Melvin Ingram was the player we hope he can be against the Seahawks. He consistently won one-on-one matchups, got a sack, got pressure on Russell Wilson regularly, and even helped in the run game. On this side of the ball, Ingram was the biggest reason that Seattle couldn't get anything going.
Dwight Freeney - 1 tackle (1 solo), 1 sack
One added benefit of the Chargesr offense being on field twice as long as the Seahawks? Dwight Freeney, forced into being an every-down player once again, was able to play just about every snap without issue. In fact, he played less snaps in this game than he did against the cardinals last week.
The Seahawks started this game thinking they could stop both Freeney and Ingram with one blocker and an occasional chip-block. Early sacks by both men quickly put a stop to that. Freeney took most of the double-teams after that, which made it awfully difficult for Seattle to get through the Chargers defensive line.
Shareece Wright - 7 tackles (5 solo) 1 pass defended
That was a pretty cool gameplan for the secondary from John Pagano. With Brandon Flowers, who shadowed Larry Fitzgerald last week, out of the game with a sore groin, I thought Jason Verrett would be the one to shadow Percy Harvin. Instead, nobody shadowed anybody.
The Chargers played zone almost exclusively, with Wright on the right and Verrett on the left, with Steve Williams taking the third WR. With blitzes and a strong pass rush, this gameplan can work (it's akin to what Dick LeBeau has been doing for centuries). Eric Weddle and Marcus Gilchrist spent most of the day confusing Wilson, coming into the box on almost every play but never doing the same thing twice.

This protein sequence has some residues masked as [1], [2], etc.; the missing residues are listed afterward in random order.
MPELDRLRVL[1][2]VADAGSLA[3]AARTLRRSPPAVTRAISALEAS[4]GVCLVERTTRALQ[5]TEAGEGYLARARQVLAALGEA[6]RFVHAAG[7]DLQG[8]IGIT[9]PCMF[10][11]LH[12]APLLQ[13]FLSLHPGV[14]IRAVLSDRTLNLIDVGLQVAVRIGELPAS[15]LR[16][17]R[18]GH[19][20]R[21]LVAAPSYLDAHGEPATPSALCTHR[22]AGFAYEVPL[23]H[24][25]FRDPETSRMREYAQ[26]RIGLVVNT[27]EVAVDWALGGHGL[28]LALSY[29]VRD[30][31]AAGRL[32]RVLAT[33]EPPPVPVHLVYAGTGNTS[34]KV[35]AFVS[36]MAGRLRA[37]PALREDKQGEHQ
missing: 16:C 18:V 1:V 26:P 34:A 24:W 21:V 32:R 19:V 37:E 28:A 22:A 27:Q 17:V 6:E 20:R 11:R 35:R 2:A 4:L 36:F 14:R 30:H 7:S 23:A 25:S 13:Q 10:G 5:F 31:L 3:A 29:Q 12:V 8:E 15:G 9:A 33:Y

In a nutshell, Pagano dared the Seahawks to beat the Chargers deep. Then he relied on his CBs and his pass-rushers to make sure it didn't happen. In the end, it's what led to Seattle having a hard time running the ball.
Let's get back to Shareece Wright, though. He spent most of this game covering Percy Harvin and Doug Baldwin, but was targeted only three times and gave up just one catch for 17 yards (to Bryan Walters). In addition, he has been a huge help to the run defense this season with his tackling.
Jason Verrett - 5 tackles (5 solo)
Targeted four times, Verrett gave up four catches for 39 yards. That's not to say he was bad, Verrett did a fine job in coverage, but he wasn't Brandon Flowers. However, the kid loves to hit. Every opportunity he has to throw his shoulder into someone was taken. He will soon be factored into opposing gameplans by offensive coordinators that don't want to run wide to his side, because he's that good.
Johnnie Troutman and D.J. Fluker
I don't know where the guys from last year went, but I want them back. Troutman gets pushed back on every play, Fluker can't handle speed rushers, and neither one of these guys is helping with the running game. This was supposed to be their strength, and so far each guy looks more like a backup than a starter.
Malcom Floyd - 0 catches (0 targets)
Well, there's the blueprint for how to stop Floyd. Just put a strong DB on him and see how long that guy can jam him at the line. He was absolutely useless in this game. Seattle could have put a LB on him and he still wouldn't have been able to get off the line.
We've always known Floyd isn't out there for his strength, but this was a bad matchup for him and it showed. The good news is that he likely won't see another onslaught like that for a few months.
Kendall Reyes - 0 tackles
I am waiting for Kendall Reyes to get benched. At this point, Lawrence Guy would be a step up. Reyes looks like a beaten man. He can't win one-on-one matchups against a guard. Ever. He can't get off the block to stop the run, he can't overpower anybody, and he's not quick enough to get around anyone.
I don't know what happened to the guy we saw in Reyes' rookie season, but he is G-O-N-E. Kendall is actually hurting the defense with how bad he is. If he took more chances, trying for the big play, he'd basically be Cam Thomas. How long can this go on until the team has to make a move?